The Green Haven Guest House is a great place to stay with awesome staff that really make you feel at home. Four huge German Shephards guard the house all day long but are super friendly when approached slowly (I was told that running around the hotel would probably not be the best idea). An armed guard out front also helped to feel very safe (even though at no point have we felt unsafe).

After a quick shower and getting our things together, Henning and I headed to the ZF Rosslyn plant. We worked there for the rest of the day on project topics and then headed back to the hotel. We dropped off our things and headed back to Pretoria where we drove around a bit (Henning was a great tour guide since he has been here a couple times) and visited the Union Buildings which have a great view of the city. Afterwards we headed to downtown Pretoria and grabbed some food.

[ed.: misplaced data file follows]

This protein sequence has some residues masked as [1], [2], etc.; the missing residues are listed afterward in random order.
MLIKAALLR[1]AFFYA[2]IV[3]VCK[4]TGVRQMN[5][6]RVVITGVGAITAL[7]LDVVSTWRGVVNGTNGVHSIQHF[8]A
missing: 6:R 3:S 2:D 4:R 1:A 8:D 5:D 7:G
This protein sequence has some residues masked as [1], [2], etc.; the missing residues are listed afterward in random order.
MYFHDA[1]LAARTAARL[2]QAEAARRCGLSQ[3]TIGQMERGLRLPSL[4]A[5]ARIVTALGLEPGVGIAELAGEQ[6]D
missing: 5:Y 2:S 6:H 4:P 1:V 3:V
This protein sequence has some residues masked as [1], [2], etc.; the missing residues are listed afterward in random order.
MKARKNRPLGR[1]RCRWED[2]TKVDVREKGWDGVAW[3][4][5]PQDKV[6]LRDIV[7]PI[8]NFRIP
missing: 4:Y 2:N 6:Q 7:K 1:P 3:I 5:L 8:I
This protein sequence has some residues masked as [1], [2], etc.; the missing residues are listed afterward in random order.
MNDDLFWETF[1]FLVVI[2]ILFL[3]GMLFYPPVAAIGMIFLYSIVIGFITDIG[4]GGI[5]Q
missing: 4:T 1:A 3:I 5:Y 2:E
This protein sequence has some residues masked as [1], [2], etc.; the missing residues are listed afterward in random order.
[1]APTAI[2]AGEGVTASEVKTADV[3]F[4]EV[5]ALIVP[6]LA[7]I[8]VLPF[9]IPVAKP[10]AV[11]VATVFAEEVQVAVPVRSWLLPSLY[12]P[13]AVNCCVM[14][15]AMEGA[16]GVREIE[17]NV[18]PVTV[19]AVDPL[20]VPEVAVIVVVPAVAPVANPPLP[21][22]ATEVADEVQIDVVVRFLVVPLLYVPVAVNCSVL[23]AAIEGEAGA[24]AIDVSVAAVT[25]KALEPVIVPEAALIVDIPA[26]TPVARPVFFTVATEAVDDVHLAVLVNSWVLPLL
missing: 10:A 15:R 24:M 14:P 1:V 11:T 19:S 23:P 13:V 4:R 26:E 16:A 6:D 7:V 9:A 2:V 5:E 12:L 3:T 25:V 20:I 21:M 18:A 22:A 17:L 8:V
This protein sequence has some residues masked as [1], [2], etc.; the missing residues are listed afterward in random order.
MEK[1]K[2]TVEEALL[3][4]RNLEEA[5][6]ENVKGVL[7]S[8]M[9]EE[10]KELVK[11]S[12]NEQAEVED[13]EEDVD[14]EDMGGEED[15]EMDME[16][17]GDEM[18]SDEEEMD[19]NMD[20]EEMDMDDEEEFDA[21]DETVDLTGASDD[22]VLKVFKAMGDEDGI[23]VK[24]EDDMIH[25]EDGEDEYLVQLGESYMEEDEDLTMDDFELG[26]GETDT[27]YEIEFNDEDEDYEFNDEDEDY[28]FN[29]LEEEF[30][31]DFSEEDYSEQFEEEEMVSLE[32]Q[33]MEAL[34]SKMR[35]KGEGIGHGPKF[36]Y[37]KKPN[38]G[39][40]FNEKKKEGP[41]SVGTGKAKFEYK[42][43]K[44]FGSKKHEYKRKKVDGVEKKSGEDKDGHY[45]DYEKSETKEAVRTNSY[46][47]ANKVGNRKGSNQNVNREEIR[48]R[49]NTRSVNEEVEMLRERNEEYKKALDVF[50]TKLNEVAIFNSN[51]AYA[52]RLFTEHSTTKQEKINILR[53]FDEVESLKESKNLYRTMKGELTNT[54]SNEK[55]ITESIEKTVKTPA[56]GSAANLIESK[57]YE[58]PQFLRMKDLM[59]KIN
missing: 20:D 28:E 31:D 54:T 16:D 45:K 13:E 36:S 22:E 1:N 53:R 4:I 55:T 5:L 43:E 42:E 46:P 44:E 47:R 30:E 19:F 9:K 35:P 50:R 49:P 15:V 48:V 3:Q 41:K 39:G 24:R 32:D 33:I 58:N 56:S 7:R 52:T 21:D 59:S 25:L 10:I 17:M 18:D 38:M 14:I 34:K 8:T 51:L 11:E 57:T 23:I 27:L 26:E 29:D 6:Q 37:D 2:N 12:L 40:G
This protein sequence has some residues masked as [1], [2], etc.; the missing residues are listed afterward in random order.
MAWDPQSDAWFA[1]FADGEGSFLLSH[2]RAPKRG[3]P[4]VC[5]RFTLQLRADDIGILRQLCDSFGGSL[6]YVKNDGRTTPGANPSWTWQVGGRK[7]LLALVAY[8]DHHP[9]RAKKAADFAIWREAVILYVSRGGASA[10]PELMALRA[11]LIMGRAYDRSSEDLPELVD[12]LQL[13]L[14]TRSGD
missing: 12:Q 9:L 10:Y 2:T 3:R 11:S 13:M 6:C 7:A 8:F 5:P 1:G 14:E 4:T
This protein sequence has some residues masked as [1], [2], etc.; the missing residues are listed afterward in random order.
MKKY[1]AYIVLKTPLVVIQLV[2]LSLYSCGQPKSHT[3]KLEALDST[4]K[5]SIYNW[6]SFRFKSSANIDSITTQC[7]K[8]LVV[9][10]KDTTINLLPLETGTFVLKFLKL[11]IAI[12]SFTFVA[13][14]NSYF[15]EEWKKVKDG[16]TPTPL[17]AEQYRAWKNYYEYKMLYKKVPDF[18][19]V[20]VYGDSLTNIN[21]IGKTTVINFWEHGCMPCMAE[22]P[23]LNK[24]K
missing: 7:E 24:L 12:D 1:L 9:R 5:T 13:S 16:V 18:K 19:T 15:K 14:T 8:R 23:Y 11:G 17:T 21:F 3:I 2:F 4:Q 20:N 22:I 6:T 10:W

Wednesday was filled with more project work at the ZF plant and afterwards we headed to the Voortrekker monument ( Unfortunately it was closed but we got to see it from the gate. A great monument to the Voortrekker (Dutch) colonists.

Today we got up early and flew down to Port Elizabeth.

Ta Daa!

Here is our new apartment!